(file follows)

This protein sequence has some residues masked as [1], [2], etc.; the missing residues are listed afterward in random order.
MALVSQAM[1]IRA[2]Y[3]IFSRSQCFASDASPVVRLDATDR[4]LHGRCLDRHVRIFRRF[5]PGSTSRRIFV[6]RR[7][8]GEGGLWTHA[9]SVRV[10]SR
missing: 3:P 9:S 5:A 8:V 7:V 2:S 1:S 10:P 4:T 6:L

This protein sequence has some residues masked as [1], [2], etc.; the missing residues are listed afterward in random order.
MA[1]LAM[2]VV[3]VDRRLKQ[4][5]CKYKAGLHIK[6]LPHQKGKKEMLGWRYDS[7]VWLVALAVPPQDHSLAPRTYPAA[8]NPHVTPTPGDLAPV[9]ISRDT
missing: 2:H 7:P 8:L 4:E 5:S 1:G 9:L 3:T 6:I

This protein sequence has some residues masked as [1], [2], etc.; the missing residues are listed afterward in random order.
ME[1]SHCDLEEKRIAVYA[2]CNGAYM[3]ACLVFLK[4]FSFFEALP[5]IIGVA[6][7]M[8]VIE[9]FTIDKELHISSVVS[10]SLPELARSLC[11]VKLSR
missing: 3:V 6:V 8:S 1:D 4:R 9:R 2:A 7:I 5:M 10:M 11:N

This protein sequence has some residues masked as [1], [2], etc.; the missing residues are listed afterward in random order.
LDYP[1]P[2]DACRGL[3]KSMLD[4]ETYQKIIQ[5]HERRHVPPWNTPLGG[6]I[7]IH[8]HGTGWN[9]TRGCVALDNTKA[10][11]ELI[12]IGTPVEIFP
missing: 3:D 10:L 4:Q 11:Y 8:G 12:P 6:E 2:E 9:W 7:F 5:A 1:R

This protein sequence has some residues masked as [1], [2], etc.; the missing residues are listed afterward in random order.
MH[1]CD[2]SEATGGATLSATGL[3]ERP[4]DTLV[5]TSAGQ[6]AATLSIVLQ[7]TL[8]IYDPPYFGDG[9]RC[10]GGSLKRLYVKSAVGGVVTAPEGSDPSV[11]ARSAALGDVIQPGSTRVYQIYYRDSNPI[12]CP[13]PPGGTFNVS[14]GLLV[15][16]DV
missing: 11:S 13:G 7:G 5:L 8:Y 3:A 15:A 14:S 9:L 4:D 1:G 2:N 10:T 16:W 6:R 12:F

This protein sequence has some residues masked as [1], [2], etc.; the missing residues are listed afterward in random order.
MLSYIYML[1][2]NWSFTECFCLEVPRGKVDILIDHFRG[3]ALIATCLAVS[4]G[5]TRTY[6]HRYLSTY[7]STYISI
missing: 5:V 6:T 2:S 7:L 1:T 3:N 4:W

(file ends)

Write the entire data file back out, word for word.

This protein sequence has some residues masked as [1], [2], etc.; the missing residues are listed afterward in random order.
MALVSQAM[1]IRA[2]Y[3]IFSRSQCFASDASPVVRLDATDR[4]LHGRCLDRHVRIFRRF[5]PGSTSRRIFV[6]RR[7][8]GEGGLWTHA[9]SVRV[10]SR
missing: 3:P 9:S 5:A 8:V 7:V 2:S 1:S 10:P 4:T 6:L

This protein sequence has some residues masked as [1], [2], etc.; the missing residues are listed afterward in random order.
MA[1]LAM[2]VV[3]VDRRLKQ[4][5]CKYKAGLHIK[6]LPHQKGKKEMLGWRYDS[7]VWLVALAVPPQDHSLAPRTYPAA[8]NPHVTPTPGDLAPV[9]ISRDT
missing: 2:H 7:P 8:L 4:E 5:S 1:G 9:L 3:T 6:I

This protein sequence has some residues masked as [1], [2], etc.; the missing residues are listed afterward in random order.
ME[1]SHCDLEEKRIAVYA[2]CNGAYM[3]ACLVFLK[4]FSFFEALP[5]IIGVA[6][7]M[8]VIE[9]FTIDKELHISSVVS[10]SLPELARSLC[11]VKLSR
missing: 3:V 6:V 8:S 1:D 4:R 9:R 2:A 7:I 5:M 10:M 11:N

This protein sequence has some residues masked as [1], [2], etc.; the missing residues are listed afterward in random order.
LDYP[1]P[2]DACRGL[3]KSMLD[4]ETYQKIIQ[5]HERRHVPPWNTPLGG[6]I[7]IH[8]HGTGWN[9]TRGCVALDNTKA[10][11]ELI[12]IGTPVEIFP
missing: 3:D 10:L 4:Q 11:Y 8:G 12:P 6:E 2:E 9:W 7:F 5:A 1:R

This protein sequence has some residues masked as [1], [2], etc.; the missing residues are listed afterward in random order.
MH[1]CD[2]SEATGGATLSATGL[3]ERP[4]DTLV[5]TSAGQ[6]AATLSIVLQ[7]TL[8]IYDPPYFGDG[9]RC[10]GGSLKRLYVKSAVGGVVTAPEGSDPSV[11]ARSAALGDVIQPGSTRVYQIYYRDSNPI[12]CP[13]PPGGTFNVS[14]GLLV[15][16]DV
missing: 11:S 13:G 7:G 5:L 8:Y 3:A 15:A 14:S 9:L 4:D 1:G 2:N 10:T 16:W 6:R 12:F

This protein sequence has some residues masked as [1], [2], etc.; the missing residues are listed afterward in random order.
MLSYIYML[1][2]NWSFTECFCLEVPRGKVDILIDHFRG[3]ALIATCLAVS[4]G[5]TRTY[6]HRYLSTY[7]STYISI
missing: 5:V 6:T 2:S 7:L 1:T 3:N 4:W